Urban Poverty: Theory and Evidence From American Cities
Luxembourg Institute of Socio-Economic Research (LISER) Working Paper Series 2019-07
68 Pages Posted: 12 Jun 2019
Date Written: April 9, 2019
The concentrated poverty index, i.e. the proportion of a metro area's poor population living in extreme-poverty neighborhoods, is widely adopted as a policy-relevant measure of urban poverty. We challenge this view and develop a family of new indices of urban poverty that, differently from concentrated poverty measures, i) capture aspects of the incidence and distribution of poverty across neighborhoods and ii) are grounded on empirical evidence that living in a high-poverty neighborhood is detrimental for many dimensions of resident's well-being. We demonstrate that a parsimonious axiomatic model that incorporates these two aspects characterizes exactly one urban poverty index. We show that changes of this urban poverty index within the same city are additively decomposable into the contribution of demographic, convergence, re-ranking and spatial effects. We collect new evidence of heterogeneous patterns and trends of urban poverty across American metro areas over the last 35 years and use city characteristics to identify relevant drivers.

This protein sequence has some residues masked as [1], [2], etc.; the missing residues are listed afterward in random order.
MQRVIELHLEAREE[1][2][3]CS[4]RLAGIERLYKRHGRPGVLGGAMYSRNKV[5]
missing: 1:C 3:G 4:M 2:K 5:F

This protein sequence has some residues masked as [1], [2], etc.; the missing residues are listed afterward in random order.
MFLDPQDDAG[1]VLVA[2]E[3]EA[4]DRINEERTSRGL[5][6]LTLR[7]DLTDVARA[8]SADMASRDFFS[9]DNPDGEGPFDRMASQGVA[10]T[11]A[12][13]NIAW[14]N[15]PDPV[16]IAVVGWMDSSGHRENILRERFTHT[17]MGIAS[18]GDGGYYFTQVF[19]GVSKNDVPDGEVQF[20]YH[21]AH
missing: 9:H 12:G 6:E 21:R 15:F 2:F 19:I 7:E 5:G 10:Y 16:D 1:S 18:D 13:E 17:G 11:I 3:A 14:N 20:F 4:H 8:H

Keywords: concentrated poverty, axiomatic, decomposition, Census, ACS, spatial
JEL Classification: D31, I32, P25
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